CASPER, Wyo – The weather has cooperated just long enough for car enthusiasts and budding young collectors to mingle and check specs on classic, custom and resto-mod models at the 21st Annual Weekend Car Show. Oil Capitol Auto Club Memorial Day at Bar Nunn.
“There are only three rules in a car show,” Mike Kinney told Oil City News. “No politics, no drama and no BS.”
Kinney, a Las Vegas-based NASCAR announcer and host of the YouTube show “Cars, Stars and Roll Bars,” is in Wyoming for the first time after meeting John Huff and other Auto Club members at living rooms in Vegas. Kinney said he would feature both Huff and the Club on episodes of his show.
Kinney brought his red 1970 Red Plymouth Superbird with a 426cc twin four-barrel HEMI engine. The rear wing works like an inverted airplane wing, sucking the car to the ground with 11,000 pounds of downforce when the car is revving at full throttle.
“When they started racing in NASCAR, nobody could keep up with them.” Kinney said the Superbird and Dodge Daytona were so successful in racing that they were banned by NASCAR at the end of the 1970 season.
Because the Daytona had saturated the winged car market and the Chrysler Roadrunner was cheaper, the Superbird was only produced for one year, and some are now worth between $1 and $1.5 million.
Auto shows are great for the community because they bring together passionate collectors, including younger generations, Kinney said.
“It’s one of the few things where a 17-year-old and a 70-year-old can communicate in a language they both understand and respect,” Kinney said.
Kinney himself said he was impressed with the 1957 pink Thunderbird.
“It’s been my dream car since I was four years old,” said Thunderbird owner Aubree Jones. His father was president of an automobile club at the time and attended shows with his parents. She was determined to make up her own mind about what her dream car would be, and she found it when she took a spin in a Thunderbird. Only in pink.
The show was also the occasion for the presentation ceremony of the restored 1942 Chevrolet USAAF 1.5-ton Class 500 fire truck to the Wyoming State Veterans Commission.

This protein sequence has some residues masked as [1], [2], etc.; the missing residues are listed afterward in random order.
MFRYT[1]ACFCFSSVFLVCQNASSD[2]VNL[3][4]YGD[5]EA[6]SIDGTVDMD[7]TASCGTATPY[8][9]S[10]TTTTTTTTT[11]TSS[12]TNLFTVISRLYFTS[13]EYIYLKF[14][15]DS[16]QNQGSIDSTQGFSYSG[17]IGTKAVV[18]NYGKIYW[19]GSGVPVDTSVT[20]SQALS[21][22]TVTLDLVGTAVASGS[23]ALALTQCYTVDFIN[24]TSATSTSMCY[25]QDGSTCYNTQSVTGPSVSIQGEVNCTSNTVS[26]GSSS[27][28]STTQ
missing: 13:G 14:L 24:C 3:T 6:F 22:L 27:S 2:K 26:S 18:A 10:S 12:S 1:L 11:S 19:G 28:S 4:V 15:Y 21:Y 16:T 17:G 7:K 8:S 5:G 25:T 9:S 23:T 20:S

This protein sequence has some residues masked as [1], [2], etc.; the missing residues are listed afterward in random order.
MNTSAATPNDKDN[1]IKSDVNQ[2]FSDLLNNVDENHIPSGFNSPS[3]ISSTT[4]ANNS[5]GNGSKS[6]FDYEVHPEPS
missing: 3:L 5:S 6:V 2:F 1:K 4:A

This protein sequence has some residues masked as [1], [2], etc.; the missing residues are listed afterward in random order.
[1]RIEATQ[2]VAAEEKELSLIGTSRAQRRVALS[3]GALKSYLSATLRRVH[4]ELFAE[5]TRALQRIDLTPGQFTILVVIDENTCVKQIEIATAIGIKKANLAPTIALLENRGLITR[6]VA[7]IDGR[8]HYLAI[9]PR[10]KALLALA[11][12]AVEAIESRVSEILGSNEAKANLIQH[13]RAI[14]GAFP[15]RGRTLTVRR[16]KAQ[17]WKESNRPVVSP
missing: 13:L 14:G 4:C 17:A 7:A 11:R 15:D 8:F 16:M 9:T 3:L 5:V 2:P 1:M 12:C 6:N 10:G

The truck was in service at Casper Army Air Force Base, built in 1942 on the site of the present Casper-Natrona County International Airport. After the base was decommissioned at the end of World War II, the truck was sold to the town of Kaycee for its fire department. The truck was eventually sold to a private owner and languished for decades until it was purchased in 2013 by the Wyoming Veterans Memorial Museum and placed in storage at the Oregon Trail Veterans Cemetery.
In 2019, the nonprofit arm of the museum began working with members of the Oil Capitol Auto Club to begin restoration at an airport store.
“There are only about 40, and the website says there’s still one left in the Midwest,” said Mark Millikan, board member of the Friends of the Wyoming Veterans Memorial Museum. “I have a hunch this is the one they’re talking about.”
The restoration included new engine gaskets, brakes, wiring and stripping of the master cylinders, wheel cylinders and gearbox. The cab and combustion chamber were removed, sandblasted and repainted in the original army drab olive green. The running boards and rear fenders were installed last year.
The truck will appear on the auto show circuit this summer. Milliken said discussions are ongoing with the state veterans commission about possibly exposing him at Casper Airport.